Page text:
Floridaís Billy Donovan Selected To Lead USA At 2012 FIBA Americas U18 Championship
- Mark Few of Gonzaga, Shaka Smart of Virginia Commonwealth Named Assistant Coaches -April 17, 2012 ē Colorado Springs, Colo.
USA Basketball will be led by three experienced and successful college coaches this summer at the 2012 FIBA Americas U18 Championship, including the University of Floridaís Billy Donovan as the USA head coach, with Mark Few of Gonzaga University and Shaka Smart of Virginia Commonwealth University as assistant coaches. The coaching selections were made by the USA Basketball Menís Junior National Team committee.
ďIt's always an honor to be selected to represent your country, and I'm incredibly thankful for this opportunity to be a part of USA Basketball,Ē Donovan said. ďI have great respect for Shaka Smart and Mark Few, and I'm looking forward to working alongside them.Ē
The USA is the reigning champion from the 2010 U18 tournament, when Quincy Miller (Baylor) hit a game-winning 3-pointer to help down Brazil, 81-78. The USA brought home silver in 2008 after falling to host Argentina despite a tournament MVP performance by Kemba Walker (Charlotte Bobcats).
ďCoach Donovan has been one of the premier coaches in college basketball over the past 15 years. Heís won at the highest level of college basketball, and Iím sure that experience will translate well to the USA Basketball Menís U18 National Team,Ē said Jim Boeheim, Syracuse University and Hall of Fame coach and chair of the Junior National Team Committee. ďHaving successful coaches like Mark Few and Shaka Smart in the program will make this a tremendously strong staff. The USA Menís U18 Team is going to benefit from having some of brightest teachers in college basketball guiding them.Ē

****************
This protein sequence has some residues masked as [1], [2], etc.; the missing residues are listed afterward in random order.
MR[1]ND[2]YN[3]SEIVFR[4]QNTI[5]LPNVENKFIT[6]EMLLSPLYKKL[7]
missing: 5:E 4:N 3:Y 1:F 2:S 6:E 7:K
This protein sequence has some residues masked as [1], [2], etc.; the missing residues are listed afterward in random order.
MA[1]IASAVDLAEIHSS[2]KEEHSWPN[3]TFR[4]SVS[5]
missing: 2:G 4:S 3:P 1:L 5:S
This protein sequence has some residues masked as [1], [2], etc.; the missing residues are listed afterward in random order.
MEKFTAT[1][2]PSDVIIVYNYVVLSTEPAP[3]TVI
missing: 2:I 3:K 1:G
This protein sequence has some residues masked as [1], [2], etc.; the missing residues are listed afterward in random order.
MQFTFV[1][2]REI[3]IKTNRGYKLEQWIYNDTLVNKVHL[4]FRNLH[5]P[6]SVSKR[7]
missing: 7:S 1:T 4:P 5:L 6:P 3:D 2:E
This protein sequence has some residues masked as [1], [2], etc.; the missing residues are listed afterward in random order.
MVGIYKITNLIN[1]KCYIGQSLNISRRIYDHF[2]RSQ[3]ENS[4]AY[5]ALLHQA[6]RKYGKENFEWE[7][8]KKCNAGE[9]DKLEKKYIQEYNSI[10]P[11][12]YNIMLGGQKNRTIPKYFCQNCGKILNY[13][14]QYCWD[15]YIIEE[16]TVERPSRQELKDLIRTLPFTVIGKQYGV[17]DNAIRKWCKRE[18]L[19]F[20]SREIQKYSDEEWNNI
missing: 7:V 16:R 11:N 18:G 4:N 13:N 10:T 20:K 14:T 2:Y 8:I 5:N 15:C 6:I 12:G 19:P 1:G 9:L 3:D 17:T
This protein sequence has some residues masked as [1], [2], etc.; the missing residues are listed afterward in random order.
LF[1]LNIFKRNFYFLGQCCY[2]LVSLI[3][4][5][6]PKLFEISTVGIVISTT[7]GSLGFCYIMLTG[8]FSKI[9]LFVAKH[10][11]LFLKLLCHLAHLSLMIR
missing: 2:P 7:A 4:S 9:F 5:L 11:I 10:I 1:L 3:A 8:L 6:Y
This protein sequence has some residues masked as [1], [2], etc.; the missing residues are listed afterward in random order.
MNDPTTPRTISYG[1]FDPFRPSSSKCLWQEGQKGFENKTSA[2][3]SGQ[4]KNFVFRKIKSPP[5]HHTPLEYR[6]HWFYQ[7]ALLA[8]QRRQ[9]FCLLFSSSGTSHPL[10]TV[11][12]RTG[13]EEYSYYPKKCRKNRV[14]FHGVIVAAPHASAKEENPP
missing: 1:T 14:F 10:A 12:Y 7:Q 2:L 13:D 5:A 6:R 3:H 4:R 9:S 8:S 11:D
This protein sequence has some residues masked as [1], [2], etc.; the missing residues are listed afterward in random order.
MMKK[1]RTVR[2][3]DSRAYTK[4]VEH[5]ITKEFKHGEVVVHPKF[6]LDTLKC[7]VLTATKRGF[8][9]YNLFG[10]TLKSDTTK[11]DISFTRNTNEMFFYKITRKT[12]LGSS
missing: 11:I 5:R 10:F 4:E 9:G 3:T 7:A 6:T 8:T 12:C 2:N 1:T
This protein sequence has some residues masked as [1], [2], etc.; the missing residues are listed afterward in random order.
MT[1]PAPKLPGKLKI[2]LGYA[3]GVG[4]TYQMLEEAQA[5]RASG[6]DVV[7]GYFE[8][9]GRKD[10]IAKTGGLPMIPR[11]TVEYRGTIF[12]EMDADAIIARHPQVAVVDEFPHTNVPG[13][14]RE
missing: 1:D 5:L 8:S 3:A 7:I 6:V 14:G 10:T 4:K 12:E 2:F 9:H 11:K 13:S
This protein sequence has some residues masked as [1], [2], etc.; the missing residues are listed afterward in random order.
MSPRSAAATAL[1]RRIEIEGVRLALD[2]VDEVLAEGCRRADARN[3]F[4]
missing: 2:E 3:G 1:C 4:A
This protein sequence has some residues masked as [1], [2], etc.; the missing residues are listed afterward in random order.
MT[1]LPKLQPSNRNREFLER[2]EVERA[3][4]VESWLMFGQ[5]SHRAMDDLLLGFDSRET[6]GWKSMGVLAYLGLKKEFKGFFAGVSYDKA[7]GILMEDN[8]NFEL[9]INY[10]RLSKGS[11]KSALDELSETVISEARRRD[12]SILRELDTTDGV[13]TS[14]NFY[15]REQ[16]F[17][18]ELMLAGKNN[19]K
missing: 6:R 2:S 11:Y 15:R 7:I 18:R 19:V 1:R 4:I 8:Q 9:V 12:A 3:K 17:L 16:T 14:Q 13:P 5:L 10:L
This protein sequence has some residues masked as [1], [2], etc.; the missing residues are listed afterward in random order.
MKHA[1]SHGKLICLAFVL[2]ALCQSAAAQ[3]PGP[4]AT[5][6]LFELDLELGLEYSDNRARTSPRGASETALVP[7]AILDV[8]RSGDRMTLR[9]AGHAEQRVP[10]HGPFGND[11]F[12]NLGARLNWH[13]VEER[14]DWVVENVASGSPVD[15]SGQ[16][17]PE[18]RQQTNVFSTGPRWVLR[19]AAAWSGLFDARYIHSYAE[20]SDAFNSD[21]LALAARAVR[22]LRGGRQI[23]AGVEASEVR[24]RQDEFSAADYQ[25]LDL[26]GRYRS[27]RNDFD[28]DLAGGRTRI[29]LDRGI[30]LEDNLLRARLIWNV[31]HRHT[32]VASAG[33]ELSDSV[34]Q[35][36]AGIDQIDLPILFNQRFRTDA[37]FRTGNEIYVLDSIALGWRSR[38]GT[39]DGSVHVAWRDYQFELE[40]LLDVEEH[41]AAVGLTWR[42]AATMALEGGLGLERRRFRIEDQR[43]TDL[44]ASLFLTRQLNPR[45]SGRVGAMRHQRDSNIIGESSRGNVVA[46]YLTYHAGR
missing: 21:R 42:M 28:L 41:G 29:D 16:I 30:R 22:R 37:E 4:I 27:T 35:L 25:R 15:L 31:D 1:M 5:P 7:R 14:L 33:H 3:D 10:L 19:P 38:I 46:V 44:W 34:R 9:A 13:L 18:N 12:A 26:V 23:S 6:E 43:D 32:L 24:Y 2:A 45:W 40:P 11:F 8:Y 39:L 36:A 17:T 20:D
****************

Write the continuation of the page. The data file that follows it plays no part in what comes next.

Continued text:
Following the first three or four days of training camp for approximately 25-30 players from June 5-12 at the U.S. Olympic Training Center (USOTC) in Colorado Springs, Colo., finalist for the team will be selected by the USA Menís Junior National Team Committee and will continue to train at the USOTC.
The 12-members of the 2012 USA Menís U18 National Team will be selected prior to the teamís departure for the 2012 FIBA Americas U18 Championship, which will be played June 16-20 in Sao SebastiŠo do Paraiso, Brazil. Players eligible for this competition must have been born on or after Jan. 1, 1994.
ďAnytime you have the opportunity to represent your country, it is a positive and something to take a lot of pride in,Ē Few said. ďIím looking forward to the experience of being a part of USA Basketball. Iím also really looking forward to working with both Billy and Shaka. It will be a great opportunity for professional development.Ē
ďIt means a great deal to be selected to participate in USA Basketball and be a part of team that is going overseas to represent our country,Ē Smart said. ďIím really excited about working with both Billy Donovan and Mark Few, quite simply they are two of the absolute best in the business.Ē
Eight teams will compete in the 2012 U18 zone qualifier, including the USA, Argentina, Brazil, Canada, Columbia, Mexico, Puerto Rico and U.S. Virgin Islands. The top four finishing teams in the tournament will qualify for next summerís 2013 FIBA U19 World Championship.
In the hunt for a sixth gold medal, USA men's teams are 38-2 overall in the FIBA Americas U18 Championship (formerly known as the Junior World Championship Qualifier), and have won gold in 1990, 1994, 1998, 2006 and 2010, silver in 2008 and bronze in 2002.
Former U.S. players of note in the U18 championship include: Carmelo Anthony (2002); Chris Bosh (2002); Jonny Flynn (2006); Grant Hill (1990); Andre Iguodala (2002); Kyrie Irving (2010); Austin Rivers (2010); Kyle Singler (2006); Walker (2008); and Deron Williams (2002).
The tournament also has featured many star players from other countries in the FIBA Americas zone, including Leandro Barbosa (Brazil, 1994); Jose Barea (Puerto Rico, 2002); Jamal Magloire (Canada, 1994); Raul Neto (Brazil, 2010); and Luis Scola (Argentina, 1998).
In addition to chair Boeheim, the USA Basketball Menís Junior National Team Committee includes NCAA appointees Lorenzo Romar (University of Washington), Bruce Weber (Kansas State University) and Roy Williams (University of North Carolina), as well as athlete representative Jay Williams (2002 USA World Championship Team).
This is Donovan's second opportunity to work with USA Basketball. This past June, he served as a court coach for the 2011 USA Basketball Menís U19 World Championship Team training camp.